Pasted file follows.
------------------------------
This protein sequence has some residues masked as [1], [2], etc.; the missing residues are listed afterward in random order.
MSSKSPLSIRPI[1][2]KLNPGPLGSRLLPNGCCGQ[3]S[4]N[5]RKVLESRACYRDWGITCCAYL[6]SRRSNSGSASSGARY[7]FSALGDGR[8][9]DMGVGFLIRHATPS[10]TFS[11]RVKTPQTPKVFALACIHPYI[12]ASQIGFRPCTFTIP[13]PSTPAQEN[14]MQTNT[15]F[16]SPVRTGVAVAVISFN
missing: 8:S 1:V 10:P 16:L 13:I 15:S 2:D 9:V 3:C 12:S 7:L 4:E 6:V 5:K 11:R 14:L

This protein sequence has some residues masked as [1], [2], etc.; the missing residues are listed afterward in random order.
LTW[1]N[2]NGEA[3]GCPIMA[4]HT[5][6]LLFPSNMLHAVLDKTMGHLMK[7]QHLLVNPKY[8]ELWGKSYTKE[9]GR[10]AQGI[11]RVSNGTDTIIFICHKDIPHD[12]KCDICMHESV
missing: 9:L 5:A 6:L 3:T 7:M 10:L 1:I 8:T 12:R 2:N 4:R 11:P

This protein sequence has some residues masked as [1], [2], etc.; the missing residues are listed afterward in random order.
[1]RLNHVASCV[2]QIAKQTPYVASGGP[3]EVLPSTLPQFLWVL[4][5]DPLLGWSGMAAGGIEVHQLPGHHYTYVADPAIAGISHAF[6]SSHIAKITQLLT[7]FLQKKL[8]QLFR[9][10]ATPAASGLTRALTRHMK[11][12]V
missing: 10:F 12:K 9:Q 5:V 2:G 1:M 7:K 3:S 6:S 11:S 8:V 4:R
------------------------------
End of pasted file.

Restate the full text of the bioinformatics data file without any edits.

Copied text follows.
This protein sequence has some residues masked as [1], [2], etc.; the missing residues are listed afterward in random order.
MSSKSPLSIRPI[1][2]KLNPGPLGSRLLPNGCCGQ[3]S[4]N[5]RKVLESRACYRDWGITCCAYL[6]SRRSNSGSASSGARY[7]FSALGDGR[8][9]DMGVGFLIRHATPS[10]TFS[11]RVKTPQTPKVFALACIHPYI[12]ASQIGFRPCTFTIP[13]PSTPAQEN[14]MQTNT[15]F[16]SPVRTGVAVAVISFN
missing: 8:S 1:V 10:P 16:L 13:I 15:S 2:D 9:V 3:C 12:S 7:L 4:E 6:V 5:K 11:R 14:L

This protein sequence has some residues masked as [1], [2], etc.; the missing residues are listed afterward in random order.
LTW[1]N[2]NGEA[3]GCPIMA[4]HT[5][6]LLFPSNMLHAVLDKTMGHLMK[7]QHLLVNPKY[8]ELWGKSYTKE[9]GR[10]AQGI[11]RVSNGTDTIIFICHKDIPHD[12]KCDICMHESV
missing: 9:L 5:A 6:L 3:T 7:M 10:L 1:I 8:T 12:R 2:N 4:R 11:P

This protein sequence has some residues masked as [1], [2], etc.; the missing residues are listed afterward in random order.
[1]RLNHVASCV[2]QIAKQTPYVASGGP[3]EVLPSTLPQFLWVL[4][5]DPLLGWSGMAAGGIEVHQLPGHHYTYVADPAIAGISHAF[6]SSHIAKITQLLT[7]FLQKKL[8]QLFR[9][10]ATPAASGLTRALTRHMK[11][12]V
missing: 10:F 12:K 9:Q 5:V 2:G 1:M 7:K 3:S 6:S 11:S 8:V 4:R